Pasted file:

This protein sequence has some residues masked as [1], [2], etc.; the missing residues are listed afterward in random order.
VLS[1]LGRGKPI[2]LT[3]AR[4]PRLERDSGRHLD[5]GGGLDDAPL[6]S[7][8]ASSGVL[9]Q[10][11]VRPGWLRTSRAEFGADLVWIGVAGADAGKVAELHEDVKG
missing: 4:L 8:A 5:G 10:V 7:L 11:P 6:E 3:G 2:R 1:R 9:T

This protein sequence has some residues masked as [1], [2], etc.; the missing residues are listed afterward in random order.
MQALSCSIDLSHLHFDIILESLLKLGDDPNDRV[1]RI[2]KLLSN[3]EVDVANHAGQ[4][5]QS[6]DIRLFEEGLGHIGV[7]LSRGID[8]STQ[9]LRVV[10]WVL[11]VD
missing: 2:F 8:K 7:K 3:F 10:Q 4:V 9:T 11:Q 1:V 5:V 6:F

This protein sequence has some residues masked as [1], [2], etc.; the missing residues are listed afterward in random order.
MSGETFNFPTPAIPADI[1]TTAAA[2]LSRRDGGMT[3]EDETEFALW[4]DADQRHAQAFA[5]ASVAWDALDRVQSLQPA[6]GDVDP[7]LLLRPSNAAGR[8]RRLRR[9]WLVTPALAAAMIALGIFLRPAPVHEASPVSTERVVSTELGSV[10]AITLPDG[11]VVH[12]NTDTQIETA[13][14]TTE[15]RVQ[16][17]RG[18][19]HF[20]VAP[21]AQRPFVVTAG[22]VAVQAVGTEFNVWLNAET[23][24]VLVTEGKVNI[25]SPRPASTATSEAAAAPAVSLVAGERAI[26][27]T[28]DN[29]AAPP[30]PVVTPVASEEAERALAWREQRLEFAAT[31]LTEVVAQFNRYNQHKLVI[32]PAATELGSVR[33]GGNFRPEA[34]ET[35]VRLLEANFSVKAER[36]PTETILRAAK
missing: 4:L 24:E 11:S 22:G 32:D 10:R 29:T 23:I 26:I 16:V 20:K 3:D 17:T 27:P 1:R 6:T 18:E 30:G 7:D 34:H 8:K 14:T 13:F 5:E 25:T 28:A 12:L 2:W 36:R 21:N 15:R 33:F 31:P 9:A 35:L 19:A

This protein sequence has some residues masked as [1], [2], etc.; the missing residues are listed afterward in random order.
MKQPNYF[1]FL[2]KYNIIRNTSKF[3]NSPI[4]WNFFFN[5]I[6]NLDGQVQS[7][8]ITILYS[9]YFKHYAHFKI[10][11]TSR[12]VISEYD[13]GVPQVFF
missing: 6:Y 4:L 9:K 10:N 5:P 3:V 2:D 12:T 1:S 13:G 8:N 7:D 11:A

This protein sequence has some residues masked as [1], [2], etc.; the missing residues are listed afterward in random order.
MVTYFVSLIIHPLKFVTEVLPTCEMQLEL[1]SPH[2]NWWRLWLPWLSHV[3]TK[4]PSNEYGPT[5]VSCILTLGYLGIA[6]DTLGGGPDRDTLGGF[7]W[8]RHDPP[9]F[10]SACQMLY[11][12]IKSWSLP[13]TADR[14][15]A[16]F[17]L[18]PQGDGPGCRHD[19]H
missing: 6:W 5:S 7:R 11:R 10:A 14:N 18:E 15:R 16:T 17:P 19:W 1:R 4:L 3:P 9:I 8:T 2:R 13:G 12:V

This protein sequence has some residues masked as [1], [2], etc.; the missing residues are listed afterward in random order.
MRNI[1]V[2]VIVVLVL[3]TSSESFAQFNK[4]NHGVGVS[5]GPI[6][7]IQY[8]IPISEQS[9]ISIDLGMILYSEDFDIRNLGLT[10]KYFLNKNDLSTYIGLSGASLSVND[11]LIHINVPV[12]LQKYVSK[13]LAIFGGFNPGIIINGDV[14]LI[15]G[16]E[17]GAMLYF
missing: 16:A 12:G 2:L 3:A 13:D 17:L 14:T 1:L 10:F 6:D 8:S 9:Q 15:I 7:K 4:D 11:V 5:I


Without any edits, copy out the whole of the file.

This protein sequence has some residues masked as [1], [2], etc.; the missing residues are listed afterward in random order.
VLS[1]LGRGKPI[2]LT[3]AR[4]PRLERDSGRHLD[5]GGGLDDAPL[6]S[7][8]ASSGVL[9]Q[10][11]VRPGWLRTSRAEFGADLVWIGVAGADAGKVAELHEDVKG
missing: 4:L 8:A 5:G 10:V 7:L 11:P 6:E 3:G 2:R 1:R 9:T

This protein sequence has some residues masked as [1], [2], etc.; the missing residues are listed afterward in random order.
MQALSCSIDLSHLHFDIILESLLKLGDDPNDRV[1]RI[2]KLLSN[3]EVDVANHAGQ[4][5]QS[6]DIRLFEEGLGHIGV[7]LSRGID[8]STQ[9]LRVV[10]WVL[11]VD
missing: 2:F 8:K 7:K 3:F 10:Q 4:V 9:T 11:Q 1:V 5:V 6:F

This protein sequence has some residues masked as [1], [2], etc.; the missing residues are listed afterward in random order.
MSGETFNFPTPAIPADI[1]TTAAA[2]LSRRDGGMT[3]EDETEFALW[4]DADQRHAQAFA[5]ASVAWDALDRVQSLQPA[6]GDVDP[7]LLLRPSNAAGR[8]RRLRR[9]WLVTPALAAAMIALGIFLRPAPVHEASPVSTERVVSTELGSV[10]AITLPDG[11]VVH[12]NTDTQIETA[13][14]TTE[15]RVQ[16][17]RG[18][19]HF[20]VAP[21]AQRPFVVTAG[22]VAVQAVGTEFNVWLNAET[23][24]VLVTEGKVNI[25]SPRPASTATSEAAAAPAVSLVAGERAI[26][27]T[28]DN[29]AAPP[30]PVVTPVASEEAERALAWREQRLEFAAT[31]LTEVVAQFNRYNQHKLVI[32]PAATELGSVR[33]GGNFRPEA[34]ET[35]VRLLEANFSVKAER[36]PTETILRAAK
missing: 4:L 24:E 11:S 22:G 32:D 10:R 29:T 23:I 26:I 16:V 20:K 3:D 17:T 27:P 1:R 6:T 18:E 30:G 7:D 34:H 8:K 14:T 13:F 5:E 25:T 28:A 12:L 2:W 36:R 21:N 15:R 33:F 31:P 9:A 35:L 19:A

This protein sequence has some residues masked as [1], [2], etc.; the missing residues are listed afterward in random order.
MKQPNYF[1]FL[2]KYNIIRNTSKF[3]NSPI[4]WNFFFN[5]I[6]NLDGQVQS[7][8]ITILYS[9]YFKHYAHFKI[10][11]TSR[12]VISEYD[13]GVPQVFF
missing: 6:Y 4:L 9:K 10:N 5:P 3:V 2:D 12:T 1:S 13:G 8:N 7:D 11:A

This protein sequence has some residues masked as [1], [2], etc.; the missing residues are listed afterward in random order.
MVTYFVSLIIHPLKFVTEVLPTCEMQLEL[1]SPH[2]NWWRLWLPWLSHV[3]TK[4]PSNEYGPT[5]VSCILTLGYLGIA[6]DTLGGGPDRDTLGGF[7]W[8]RHDPP[9]F[10]SACQMLY[11][12]IKSWSLP[13]TADR[14][15]A[16]F[17]L[18]PQGDGPGCRHD[19]H
missing: 6:W 5:S 7:R 11:R 10:A 14:N 18:E 15:R 16:T 17:P 19:W 1:R 4:L 3:P 9:I 8:T 2:R 13:G 12:V

This protein sequence has some residues masked as [1], [2], etc.; the missing residues are listed afterward in random order.
MRNI[1]V[2]VIVVLVL[3]TSSESFAQFNK[4]NHGVGVS[5]GPI[6][7]IQY[8]IPISEQS[9]ISIDLGMILYSEDFDIRNLGLT[10]KYFLNKNDLSTYIGLSGASLSVND[11]LIHINVPV[12]LQKYVSK[13]LAIFGGFNPGIIINGDV[14]LI[15]G[16]E[17]GAMLYF
missing: 16:A 12:G 2:L 3:A 13:D 17:L 14:T 1:L 10:F 6:D 8:S 9:Q 15:I 7:K 4:D 11:V 5:I